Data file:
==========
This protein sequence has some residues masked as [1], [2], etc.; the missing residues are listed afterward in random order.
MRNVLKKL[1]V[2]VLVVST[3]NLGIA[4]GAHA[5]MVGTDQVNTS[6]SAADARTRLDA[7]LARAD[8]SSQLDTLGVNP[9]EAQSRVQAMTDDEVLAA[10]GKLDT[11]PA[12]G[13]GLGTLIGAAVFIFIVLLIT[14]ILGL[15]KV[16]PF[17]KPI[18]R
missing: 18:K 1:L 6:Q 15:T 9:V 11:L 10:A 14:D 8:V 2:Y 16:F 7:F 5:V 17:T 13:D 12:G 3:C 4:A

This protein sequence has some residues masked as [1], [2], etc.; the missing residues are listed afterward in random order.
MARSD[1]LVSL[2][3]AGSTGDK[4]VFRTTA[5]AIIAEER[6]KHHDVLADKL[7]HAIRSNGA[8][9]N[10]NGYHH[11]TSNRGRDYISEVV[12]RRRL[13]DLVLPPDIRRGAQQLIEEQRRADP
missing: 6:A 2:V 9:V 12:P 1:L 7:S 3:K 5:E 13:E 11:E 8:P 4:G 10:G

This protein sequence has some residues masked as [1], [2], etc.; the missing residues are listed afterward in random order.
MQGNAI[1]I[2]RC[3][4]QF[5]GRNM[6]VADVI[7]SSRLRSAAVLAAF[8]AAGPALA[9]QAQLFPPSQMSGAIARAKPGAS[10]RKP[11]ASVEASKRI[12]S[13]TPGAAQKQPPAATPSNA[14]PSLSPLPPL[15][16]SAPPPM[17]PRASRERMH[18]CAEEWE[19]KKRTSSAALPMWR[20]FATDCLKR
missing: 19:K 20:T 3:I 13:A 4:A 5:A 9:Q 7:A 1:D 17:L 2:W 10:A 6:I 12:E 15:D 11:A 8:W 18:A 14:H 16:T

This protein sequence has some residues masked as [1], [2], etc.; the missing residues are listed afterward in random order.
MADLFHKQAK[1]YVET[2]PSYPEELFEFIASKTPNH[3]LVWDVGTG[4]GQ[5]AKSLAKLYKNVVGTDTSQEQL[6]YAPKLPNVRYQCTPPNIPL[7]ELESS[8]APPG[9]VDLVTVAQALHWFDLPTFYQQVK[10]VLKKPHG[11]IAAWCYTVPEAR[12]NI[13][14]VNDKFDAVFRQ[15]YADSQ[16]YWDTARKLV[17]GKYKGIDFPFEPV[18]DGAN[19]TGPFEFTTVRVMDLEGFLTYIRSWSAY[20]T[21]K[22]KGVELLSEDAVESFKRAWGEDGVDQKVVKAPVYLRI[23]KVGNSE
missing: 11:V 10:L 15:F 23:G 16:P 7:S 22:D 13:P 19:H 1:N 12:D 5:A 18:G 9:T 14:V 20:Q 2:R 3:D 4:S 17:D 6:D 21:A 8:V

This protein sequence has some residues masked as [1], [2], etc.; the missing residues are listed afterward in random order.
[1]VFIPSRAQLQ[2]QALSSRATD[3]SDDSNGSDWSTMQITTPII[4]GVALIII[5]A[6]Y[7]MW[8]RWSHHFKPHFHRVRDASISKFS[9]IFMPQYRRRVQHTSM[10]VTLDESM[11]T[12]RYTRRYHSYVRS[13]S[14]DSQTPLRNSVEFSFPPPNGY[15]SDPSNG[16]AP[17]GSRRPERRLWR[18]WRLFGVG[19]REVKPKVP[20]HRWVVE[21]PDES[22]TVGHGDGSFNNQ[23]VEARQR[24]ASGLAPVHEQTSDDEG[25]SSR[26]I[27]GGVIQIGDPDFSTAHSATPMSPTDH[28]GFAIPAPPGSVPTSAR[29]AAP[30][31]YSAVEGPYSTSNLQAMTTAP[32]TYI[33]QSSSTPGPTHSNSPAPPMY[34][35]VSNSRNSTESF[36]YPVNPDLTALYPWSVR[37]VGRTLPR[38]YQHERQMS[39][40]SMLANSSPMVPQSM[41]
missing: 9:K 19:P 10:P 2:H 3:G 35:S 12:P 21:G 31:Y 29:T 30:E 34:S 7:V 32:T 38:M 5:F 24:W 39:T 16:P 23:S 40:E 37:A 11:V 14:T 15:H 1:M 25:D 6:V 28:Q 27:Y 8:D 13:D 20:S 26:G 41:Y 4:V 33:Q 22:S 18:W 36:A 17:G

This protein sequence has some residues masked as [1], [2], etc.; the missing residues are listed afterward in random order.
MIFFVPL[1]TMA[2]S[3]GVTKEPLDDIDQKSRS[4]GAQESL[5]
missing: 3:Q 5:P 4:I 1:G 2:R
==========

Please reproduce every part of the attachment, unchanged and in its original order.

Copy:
This protein sequence has some residues masked as [1], [2], etc.; the missing residues are listed afterward in random order.
MRNVLKKL[1]V[2]VLVVST[3]NLGIA[4]GAHA[5]MVGTDQVNTS[6]SAADARTRLDA[7]LARAD[8]SSQLDTLGVNP[9]EAQSRVQAMTDDEVLAA[10]GKLDT[11]PA[12]G[13]GLGTLIGAAVFIFIVLLIT[14]ILGL[15]KV[16]PF[17]KPI[18]R
missing: 18:K 1:L 6:Q 15:T 9:V 11:L 10:A 14:D 8:V 2:Y 16:F 7:F 5:V 17:T 13:D 12:G 3:C 4:A

This protein sequence has some residues masked as [1], [2], etc.; the missing residues are listed afterward in random order.
MARSD[1]LVSL[2][3]AGSTGDK[4]VFRTTA[5]AIIAEER[6]KHHDVLADKL[7]HAIRSNGA[8][9]N[10]NGYHH[11]TSNRGRDYISEVV[12]RRRL[13]DLVLPPDIRRGAQQLIEEQRRADP
missing: 6:A 2:V 9:V 12:P 1:L 7:S 3:K 5:E 13:E 11:E 8:P 4:G 10:G

This protein sequence has some residues masked as [1], [2], etc.; the missing residues are listed afterward in random order.
MQGNAI[1]I[2]RC[3][4]QF[5]GRNM[6]VADVI[7]SSRLRSAAVLAAF[8]AAGPALA[9]QAQLFPPSQMSGAIARAKPGAS[10]RKP[11]ASVEASKRI[12]S[13]TPGAAQKQPPAATPSNA[14]PSLSPLPPL[15][16]SAPPPM[17]PRASRERMH[18]CAEEWE[19]KKRTSSAALPMWR[20]FATDCLKR
missing: 19:K 20:T 3:I 13:A 4:A 5:A 9:Q 7:A 1:D 17:L 2:W 10:A 6:I 12:E 15:D 11:A 8:W 18:A 14:H 16:T

This protein sequence has some residues masked as [1], [2], etc.; the missing residues are listed afterward in random order.
MADLFHKQAK[1]YVET[2]PSYPEELFEFIASKTPNH[3]LVWDVGTG[4]GQ[5]AKSLAKLYKNVVGTDTSQEQL[6]YAPKLPNVRYQCTPPNIPL[7]ELESS[8]APPG[9]VDLVTVAQALHWFDLPTFYQQVK[10]VLKKPHG[11]IAAWCYTVPEAR[12]NI[13][14]VNDKFDAVFRQ[15]YADSQ[16]YWDTARKLV[17]GKYKGIDFPFEPV[18]DGAN[19]TGPFEFTTVRVMDLEGFLTYIRSWSAY[20]T[21]K[22]KGVELLSEDAVESFKRAWGEDGVDQKVVKAPVYLRI[23]KVGNSE
missing: 11:V 10:L 15:F 23:G 16:P 7:S 22:D 13:P 19:H 1:N 12:D 5:A 18:G 9:T 14:V 20:Q 2:R 3:D 4:S 17:D 6:D 21:A 8:V

This protein sequence has some residues masked as [1], [2], etc.; the missing residues are listed afterward in random order.
[1]VFIPSRAQLQ[2]QALSSRATD[3]SDDSNGSDWSTMQITTPII[4]GVALIII[5]A[6]Y[7]MW[8]RWSHHFKPHFHRVRDASISKFS[9]IFMPQYRRRVQHTSM[10]VTLDESM[11]T[12]RYTRRYHSYVRS[13]S[14]DSQTPLRNSVEFSFPPPNGY[15]SDPSNG[16]AP[17]GSRRPERRLWR[18]WRLFGVG[19]REVKPKVP[20]HRWVVE[21]PDES[22]TVGHGDGSFNNQ[23]VEARQR[24]ASGLAPVHEQTSDDEG[25]SSR[26]I[27]GGVIQIGDPDFSTAHSATPMSPTDH[28]GFAIPAPPGSVPTSAR[29]AAP[30][31]YSAVEGPYSTSNLQAMTTAP[32]TYI[33]QSSSTPGPTHSNSPAPPMY[34][35]VSNSRNSTESF[36]YPVNPDLTALYPWSVR[37]VGRTLPR[38]YQHERQMS[39][40]SMLANSSPMVPQSM[41]
missing: 9:K 19:P 10:P 2:H 3:G 35:S 12:P 21:G 31:Y 29:T 30:E 34:S 7:V 32:T 38:M 5:F 24:W 39:T 16:P 23:S 40:E 37:A 11:V 14:T 15:H 1:M 25:D 6:V 28:Q 27:Y 8:D 13:D 20:S 26:G 41:Y 4:V 33:Q 22:S 18:W 36:A 17:G

This protein sequence has some residues masked as [1], [2], etc.; the missing residues are listed afterward in random order.
MIFFVPL[1]TMA[2]S[3]GVTKEPLDDIDQKSRS[4]GAQESL[5]
missing: 3:Q 5:P 4:I 1:G 2:R